Alexander Vasserman DDS., BS., Jun 30, 2004
    #7
  8. This is a very interesting issue ... especially in my home market.

    We are seeing dentists branch out!


    JOEL

     
    Joel M. Eichen, D.D.S., Jun 30, 2004
    #8
  9. Dave King

    Dave King Guest

    I kinda went off on a tangent here but they often complain about us
    doing cosmetics when the overriding change in reimbursement in trauma
    has lead to OMS picking up the slack. The PS dont want bothered, much
    like what Charlie said in a following post. The surgical aproaches can
    be the same ie: bleph incisions for a ZMC, face lift incision for
    condyles, frontal sinus etc. This is only a natural extension of our
    surgical training. My lack of sleep over the last few days hasn't
    helped so sorry for the tangent taking off.
     
    Dave King, Jun 30, 2004
    #9
  10. Dave King

    W_B Guest

    On Wed, 30 Jun 2004 02:27:41 GMT, (Dave King) wrote:

    Well stated.
    Will invest in Kimberly-Clark stock immediately.


    --

    W_B

    Take out the G'RBAGE
     
    W_B, Jun 30, 2004
    #10
  11. Dave King

    StovePipe Guest

    FWIW: up here, the OS/PS dichotomy is settled on competence. The OS gang
    at l'Hopital de l'Enfant-Jusus built their reputation around solid
    training by one of OS's pioneers (André Charest) and furthered it by
    innovative understudies such as Pierre-Eric Landry (Sliding osteotomy
    the British way ) and others. I've often heard it said that in one of
    the hospital staff happended to get plowed in a car accident, they'd
    rather be put back together by the OS gang than the Plastics boys.

    Further, André Charest recognised early on in designing his program that
    his residents didn't have enough training in trauma, so he started
    shipping them off to Miami (!) for a good three to six months, and then
    to the Inuit communities in the north of Qc and Kanada ( lots of fights
    ).

    The bottom line is competence, period.

    When I was in my multidisciplinary residency at the Mtl General
    Hospital, I saw the differnce between Plastics and OS in my surgery
    rotation: the OS residents were always on rounds, measuring cephs,
    breaking up models to simulate the outcome of segmental osteotomies b/4
    the surgery, or preparing papers to be given after rounds the next day.
    I never saw the Plastics residents seem to be very busy. I firmly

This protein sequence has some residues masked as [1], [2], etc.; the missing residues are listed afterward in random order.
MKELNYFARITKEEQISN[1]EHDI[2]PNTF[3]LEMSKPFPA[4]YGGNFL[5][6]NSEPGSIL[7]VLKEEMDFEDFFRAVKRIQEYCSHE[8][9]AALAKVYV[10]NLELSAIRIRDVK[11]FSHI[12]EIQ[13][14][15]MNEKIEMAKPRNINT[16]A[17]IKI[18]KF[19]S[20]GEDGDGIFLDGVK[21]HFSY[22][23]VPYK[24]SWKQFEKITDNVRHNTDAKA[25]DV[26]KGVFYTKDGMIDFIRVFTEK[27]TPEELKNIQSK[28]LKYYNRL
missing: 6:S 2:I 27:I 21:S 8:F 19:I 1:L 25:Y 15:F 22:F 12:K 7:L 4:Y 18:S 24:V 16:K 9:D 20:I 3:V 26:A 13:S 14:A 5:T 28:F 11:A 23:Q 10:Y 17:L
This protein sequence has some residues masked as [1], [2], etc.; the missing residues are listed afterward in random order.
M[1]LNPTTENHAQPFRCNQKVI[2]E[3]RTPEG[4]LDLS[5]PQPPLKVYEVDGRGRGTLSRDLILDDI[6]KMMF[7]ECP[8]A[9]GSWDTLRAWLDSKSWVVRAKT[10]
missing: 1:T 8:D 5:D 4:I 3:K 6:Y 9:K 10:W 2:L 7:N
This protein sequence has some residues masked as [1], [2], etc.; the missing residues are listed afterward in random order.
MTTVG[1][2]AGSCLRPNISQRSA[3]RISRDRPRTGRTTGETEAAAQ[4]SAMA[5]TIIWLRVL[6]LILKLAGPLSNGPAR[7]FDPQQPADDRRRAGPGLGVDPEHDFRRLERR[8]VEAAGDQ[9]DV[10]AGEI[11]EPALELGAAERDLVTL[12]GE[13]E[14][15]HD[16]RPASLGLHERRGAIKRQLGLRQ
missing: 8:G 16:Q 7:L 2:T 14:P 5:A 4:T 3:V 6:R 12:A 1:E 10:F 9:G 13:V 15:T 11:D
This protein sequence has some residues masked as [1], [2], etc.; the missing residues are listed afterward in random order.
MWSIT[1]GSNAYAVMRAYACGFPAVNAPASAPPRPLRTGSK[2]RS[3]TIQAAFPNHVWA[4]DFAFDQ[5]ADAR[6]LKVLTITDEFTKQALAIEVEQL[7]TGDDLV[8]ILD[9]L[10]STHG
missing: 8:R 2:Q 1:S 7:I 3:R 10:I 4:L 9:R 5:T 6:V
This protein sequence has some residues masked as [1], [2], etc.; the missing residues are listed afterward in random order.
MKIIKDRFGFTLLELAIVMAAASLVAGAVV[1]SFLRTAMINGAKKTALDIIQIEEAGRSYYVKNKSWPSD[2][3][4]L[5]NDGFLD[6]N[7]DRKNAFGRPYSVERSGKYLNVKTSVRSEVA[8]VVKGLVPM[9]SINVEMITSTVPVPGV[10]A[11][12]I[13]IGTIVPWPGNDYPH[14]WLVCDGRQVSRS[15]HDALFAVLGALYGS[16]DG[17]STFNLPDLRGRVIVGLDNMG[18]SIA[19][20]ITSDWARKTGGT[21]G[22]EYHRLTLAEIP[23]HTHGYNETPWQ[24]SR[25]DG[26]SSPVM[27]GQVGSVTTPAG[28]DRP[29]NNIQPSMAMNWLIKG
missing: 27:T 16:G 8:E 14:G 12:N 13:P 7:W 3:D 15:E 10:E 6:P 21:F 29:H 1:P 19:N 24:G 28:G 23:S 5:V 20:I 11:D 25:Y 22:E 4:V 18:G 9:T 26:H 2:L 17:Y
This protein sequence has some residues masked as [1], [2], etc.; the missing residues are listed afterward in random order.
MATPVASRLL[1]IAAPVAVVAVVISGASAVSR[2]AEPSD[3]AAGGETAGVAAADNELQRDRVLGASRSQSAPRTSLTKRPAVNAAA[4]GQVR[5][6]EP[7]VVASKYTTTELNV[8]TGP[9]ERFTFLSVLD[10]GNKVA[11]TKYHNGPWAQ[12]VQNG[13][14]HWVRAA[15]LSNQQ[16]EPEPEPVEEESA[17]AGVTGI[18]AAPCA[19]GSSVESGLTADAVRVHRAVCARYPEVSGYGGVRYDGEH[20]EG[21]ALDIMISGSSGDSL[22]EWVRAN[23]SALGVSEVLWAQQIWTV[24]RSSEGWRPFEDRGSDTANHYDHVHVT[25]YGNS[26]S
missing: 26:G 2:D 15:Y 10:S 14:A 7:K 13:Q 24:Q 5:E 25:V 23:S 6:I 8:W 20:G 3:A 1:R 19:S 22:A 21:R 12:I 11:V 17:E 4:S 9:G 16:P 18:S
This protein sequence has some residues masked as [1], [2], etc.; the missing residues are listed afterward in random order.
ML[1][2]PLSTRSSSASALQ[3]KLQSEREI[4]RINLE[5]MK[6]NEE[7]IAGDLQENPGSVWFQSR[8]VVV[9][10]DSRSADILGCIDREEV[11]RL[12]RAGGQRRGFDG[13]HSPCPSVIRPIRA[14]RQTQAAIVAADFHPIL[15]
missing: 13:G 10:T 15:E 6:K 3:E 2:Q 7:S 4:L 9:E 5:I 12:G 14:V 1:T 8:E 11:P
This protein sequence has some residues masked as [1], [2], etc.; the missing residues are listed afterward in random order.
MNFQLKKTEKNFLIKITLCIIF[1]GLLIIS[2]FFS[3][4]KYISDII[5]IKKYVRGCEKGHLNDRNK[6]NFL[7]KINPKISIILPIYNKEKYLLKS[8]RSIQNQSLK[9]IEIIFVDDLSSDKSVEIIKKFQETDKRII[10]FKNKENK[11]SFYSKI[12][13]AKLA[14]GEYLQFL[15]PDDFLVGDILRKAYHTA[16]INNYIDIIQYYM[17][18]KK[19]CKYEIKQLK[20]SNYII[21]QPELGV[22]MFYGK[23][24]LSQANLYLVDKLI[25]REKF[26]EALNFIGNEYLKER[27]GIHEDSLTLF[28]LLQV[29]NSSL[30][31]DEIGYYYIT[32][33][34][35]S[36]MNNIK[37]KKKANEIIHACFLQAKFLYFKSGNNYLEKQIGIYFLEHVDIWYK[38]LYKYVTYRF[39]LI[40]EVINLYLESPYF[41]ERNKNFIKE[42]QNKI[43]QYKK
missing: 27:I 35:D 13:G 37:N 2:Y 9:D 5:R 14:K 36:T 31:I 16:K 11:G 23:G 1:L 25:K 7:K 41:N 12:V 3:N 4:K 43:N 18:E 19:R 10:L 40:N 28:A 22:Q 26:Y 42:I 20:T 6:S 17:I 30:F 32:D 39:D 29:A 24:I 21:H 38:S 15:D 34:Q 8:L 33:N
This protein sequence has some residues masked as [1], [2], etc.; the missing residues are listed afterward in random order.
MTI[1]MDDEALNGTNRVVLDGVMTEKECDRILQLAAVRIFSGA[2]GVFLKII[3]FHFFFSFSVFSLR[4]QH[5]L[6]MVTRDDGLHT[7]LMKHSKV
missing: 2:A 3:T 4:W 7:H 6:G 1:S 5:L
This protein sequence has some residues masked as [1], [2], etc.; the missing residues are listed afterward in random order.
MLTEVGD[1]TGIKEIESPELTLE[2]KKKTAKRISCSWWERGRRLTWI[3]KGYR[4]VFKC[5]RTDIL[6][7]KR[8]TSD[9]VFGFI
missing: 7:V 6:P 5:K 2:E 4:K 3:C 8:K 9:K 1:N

believe that as a result of this, the OS gang was better trained to
    handle per-operation stress. This is mandatory, as all you OS's that do
    sliding osteotomies know... like when you put in your wire sutures and
    are all set to close.... then you realize your occlusion is way off and
    you have to start again....(!)....

    One more anecdote: the OS gang at the Mtl General were also revered by
    the surgical nurses and support staff for their courtesy and general PR
    abilities. They were often also lauded for the simple but necessary
    ability to remember their instruments by name. One got the impression
    that after being harrassed by the Orthopedics butchers and all the other
    services, the OS gang was like a breath of fresh air.

    Competence, seasoned with a good dose of civility.
    Just my two cents
    B000000oooooooooooooommmmMmmMMM
     
    StovePipe, Jul 1, 2004
    #11
  12. Dave King

    Joseph Guest

    Why on Earth would there need to be laws restricting anyone from doing
    anything to paying patients who know what they are receiving to all
    reasonable extent (contract)? Indeed patients must always have the right to
    sue if a crime has been committed (e.g. using nonsterile equipment
    inappropriately, or nonadherence to the contract), but these "free"
    societies have gotten out of hand.
     
    Joseph, Jul 2, 2004
    #12
  13. In a complex society, patients cannot evaluate technical
    considerations.

    How many people understand the differences (and abilities or lack
    thereof) between an opthomologist, and optometrist, and an oculist?

    How many Jan Drews do not understand the differences between a doctor
    of dentistry and an "alternative-health-care-provider?"


    JOEL
     
    Joel M. Eichen, D.D.S., Jul 2, 2004
    #13
  14. Dave King

    Dave King Guest

    Bingo.

    Good post and the usual comments with regards to hospital training,
    resident initiative, who would you want to fix it etc. These things
    are what are always mentioned to me, even in training, and the reason
    why we are so respected and needed in the care of patients in need of
    our expertise. Its what separates us from the rest of the animals.
    Paying attention to the very little things is what the dental school
    background provides to place us a step ahead.

    Dave
     
    Dave King, Jul 2, 2004
    #14
  15. Dave King

    W_B Guest


    It would appear to be common sense that the OMFS would
    have much more extensive knowledge of head and neck
    anatomy.

    Plastics should stick with skin and silicone.


    --

    W_B

    Take out the G'RBAGE
     
    W_B, Jul 2, 2004
    #15
  16. Dave King

    Dave King Guest

    LOL

    I do know some very good plastic surgeons that concentrate on head and
    neck stuff but when they start to get snotty, POW, right in the
    kisser.
     
    Dave King, Jul 2, 2004
    #16
  17. Problem is we have too many legislators who do not understand the
    difference.

    They still think tongue piercers know the anatomy of the tongue (and
    proper sterilization techniques) better than dentists.






     
    Alexander Vasserman DDS., BS., Jul 2, 2004
    #17
  18. Problem is we have too many legislators who do not know the difference
    between Alt health care providers and doctors.

    They still think tongue piercers in tattoo parlors know the anatomy of
    the tongue and proper sterilization techniques than dentists.





     
    Alexander Vasserman DDS., BS., Jul 2, 2004
    #18
  19. On 2 Jul 2004 13:32:53 -0700, (Alexander
    Vasserman DDS., BS.) wrote:
     
    Joel M. Eichen, D.D.S., Jul 3, 2004
    #19